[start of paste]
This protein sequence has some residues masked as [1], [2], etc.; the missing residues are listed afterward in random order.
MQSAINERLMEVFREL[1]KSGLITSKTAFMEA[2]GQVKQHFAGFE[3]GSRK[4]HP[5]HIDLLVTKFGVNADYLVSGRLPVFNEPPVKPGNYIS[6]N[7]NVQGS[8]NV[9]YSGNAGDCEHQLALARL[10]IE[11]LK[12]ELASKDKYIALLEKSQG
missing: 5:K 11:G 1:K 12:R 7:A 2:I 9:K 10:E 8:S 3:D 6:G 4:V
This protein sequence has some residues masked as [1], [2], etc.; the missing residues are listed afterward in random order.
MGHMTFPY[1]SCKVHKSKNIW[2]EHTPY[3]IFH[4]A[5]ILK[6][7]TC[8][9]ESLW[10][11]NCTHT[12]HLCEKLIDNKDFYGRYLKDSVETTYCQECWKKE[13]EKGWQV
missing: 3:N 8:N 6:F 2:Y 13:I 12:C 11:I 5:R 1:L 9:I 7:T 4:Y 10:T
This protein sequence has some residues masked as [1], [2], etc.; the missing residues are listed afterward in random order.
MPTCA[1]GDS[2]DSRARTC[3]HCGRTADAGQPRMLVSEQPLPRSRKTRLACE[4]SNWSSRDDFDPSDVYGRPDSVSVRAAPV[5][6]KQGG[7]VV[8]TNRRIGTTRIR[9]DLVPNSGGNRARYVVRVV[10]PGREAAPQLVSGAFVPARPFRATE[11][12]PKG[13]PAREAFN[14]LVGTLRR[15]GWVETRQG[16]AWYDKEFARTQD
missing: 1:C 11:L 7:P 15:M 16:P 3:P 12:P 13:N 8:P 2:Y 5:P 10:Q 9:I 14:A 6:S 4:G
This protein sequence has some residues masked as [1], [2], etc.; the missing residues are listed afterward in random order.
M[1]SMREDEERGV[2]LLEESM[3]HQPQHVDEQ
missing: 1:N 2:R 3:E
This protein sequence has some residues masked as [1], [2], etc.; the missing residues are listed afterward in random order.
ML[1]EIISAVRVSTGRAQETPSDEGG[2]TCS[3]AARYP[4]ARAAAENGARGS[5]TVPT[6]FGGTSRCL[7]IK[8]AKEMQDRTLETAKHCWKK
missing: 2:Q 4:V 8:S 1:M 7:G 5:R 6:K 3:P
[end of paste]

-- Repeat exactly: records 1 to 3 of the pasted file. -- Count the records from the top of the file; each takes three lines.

This protein sequence has some residues masked as [1], [2], etc.; the missing residues are listed afterward in random order.
MQSAINERLMEVFREL[1]KSGLITSKTAFMEA[2]GQVKQHFAGFE[3]GSRK[4]HP[5]HIDLLVTKFGVNADYLVSGRLPVFNEPPVKPGNYIS[6]N[7]NVQGS[8]NV[9]YSGNAGDCEHQLALARL[10]IE[11]LK[12]ELASKDKYIALLEKSQG
missing: 5:K 11:G 1:K 12:R 7:A 2:I 9:K 10:E 8:S 3:D 6:G 4:V
This protein sequence has some residues masked as [1], [2], etc.; the missing residues are listed afterward in random order.
MGHMTFPY[1]SCKVHKSKNIW[2]EHTPY[3]IFH[4]A[5]ILK[6][7]TC[8][9]ESLW[10][11]NCTHT[12]HLCEKLIDNKDFYGRYLKDSVETTYCQECWKKE[13]EKGWQV
missing: 3:N 8:N 6:F 2:Y 13:I 12:C 11:I 5:R 1:L 9:I 7:T 4:Y 10:T
This protein sequence has some residues masked as [1], [2], etc.; the missing residues are listed afterward in random order.
MPTCA[1]GDS[2]DSRARTC[3]HCGRTADAGQPRMLVSEQPLPRSRKTRLACE[4]SNWSSRDDFDPSDVYGRPDSVSVRAAPV[5][6]KQGG[7]VV[8]TNRRIGTTRIR[9]DLVPNSGGNRARYVVRVV[10]PGREAAPQLVSGAFVPARPFRATE[11][12]PKG[13]PAREAFN[14]LVGTLRR[15]GWVETRQG[16]AWYDKEFARTQD
missing: 1:C 11:L 7:P 15:M 16:P 3:P 12:P 13:N 8:P 2:Y 5:P 10:Q 9:I 14:A 6:S 4:G